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Album review: Elpmas

Somebody has just got to write a book about this guy. Born Louis T. Hardin in Kansas in 1916 (and claiming to be a relative of the outlaw John Wesley Hardin), Moondog was blinded in an accident at seventeen years of age, spent some time among the Arapaho Indians (where he developed his life-long affection for percussion), and moved to NYC in 1943, where he cultivated an enormous beard and spent thirty years standing on a street corner playing his music and reciting his poetry. Hung out with Benny Goodman and Charlie Parker, was hailed by Philip Glass and Steve Reich as a precursor of minimalism, declaimed verse with Allen Ginsberg, appeared on stage with Lenny Bruce and Tiny Tim, made movies with William Burroughs. Suddenly, in 1974, he disappeared from his usual corner and many assumed he was dead; Paul Simon even went on television lamenting his passing. Turned out he had merely moved to Germany without telling anyone. He passed away for real last September.

For some time now, the German label Kopf has been releasing works by Moondog, but only recently have they received wider distribution. Among the numerous meretricious recording available are H'art Songs (Moondog singing his own "naive" songs to piano accompaniment); A New Sound for an Old Instrument (miniatures for two pipe organs and percussion); and Sax Pax for A Sax, minimalistic swing for an all-saxophone orchestra. But none of them are quite the masterpiece which his work Elpmas might just be.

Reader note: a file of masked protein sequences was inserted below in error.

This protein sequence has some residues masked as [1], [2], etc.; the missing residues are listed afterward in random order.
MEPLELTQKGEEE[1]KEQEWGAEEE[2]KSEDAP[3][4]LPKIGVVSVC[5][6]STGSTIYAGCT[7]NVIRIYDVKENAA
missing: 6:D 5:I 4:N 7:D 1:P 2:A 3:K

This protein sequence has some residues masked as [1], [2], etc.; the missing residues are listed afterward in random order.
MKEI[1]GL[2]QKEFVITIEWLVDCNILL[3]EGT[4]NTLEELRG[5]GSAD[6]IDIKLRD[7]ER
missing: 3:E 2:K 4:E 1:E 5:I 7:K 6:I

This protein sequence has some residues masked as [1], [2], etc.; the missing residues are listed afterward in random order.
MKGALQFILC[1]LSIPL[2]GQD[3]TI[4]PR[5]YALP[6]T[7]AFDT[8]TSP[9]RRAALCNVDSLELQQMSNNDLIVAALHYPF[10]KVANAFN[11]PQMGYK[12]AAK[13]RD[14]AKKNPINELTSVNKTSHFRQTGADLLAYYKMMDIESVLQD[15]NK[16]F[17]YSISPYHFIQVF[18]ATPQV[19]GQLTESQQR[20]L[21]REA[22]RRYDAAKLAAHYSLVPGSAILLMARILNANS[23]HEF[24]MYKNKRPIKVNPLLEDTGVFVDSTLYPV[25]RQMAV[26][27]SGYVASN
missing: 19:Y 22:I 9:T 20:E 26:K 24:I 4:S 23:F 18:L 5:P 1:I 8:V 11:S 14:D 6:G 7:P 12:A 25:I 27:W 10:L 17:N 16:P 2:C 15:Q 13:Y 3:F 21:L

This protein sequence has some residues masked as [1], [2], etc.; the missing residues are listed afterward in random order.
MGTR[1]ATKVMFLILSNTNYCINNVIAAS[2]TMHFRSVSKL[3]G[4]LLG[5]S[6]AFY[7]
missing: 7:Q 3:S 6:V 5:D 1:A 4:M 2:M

Recorded in 1991, Elpmas is a thematic work dedicated to the aboriginal peoples of the world. Moondog composes very gentle music, led by his own marimba playing on many of the cuts, but interspersed with very "American" sounds like the banjo, discreetly sampled ethnic (African balaphone, Japanese koto, Indian bells) and environmental (children, rainstorms, some pretty badass sounding birds) sounds, and strings that sound directly lifted from the Renaissance court of some Medici. The occasional vocal incursion by a small men's choir (led, somewhat surprisingly, by Andi Thoma, one half of Mouse on Mars, who also co-produced) propels the narrative forward, most effectively on the charming faux horse opera "Westward Ho!". But this is primarily an instrumental album clad in a coat of many colours, and is thus appropriately concluded with a twenty-five minute "Cosmic Meditation", an ambient piece of Enoesque complex simplicity and beauty.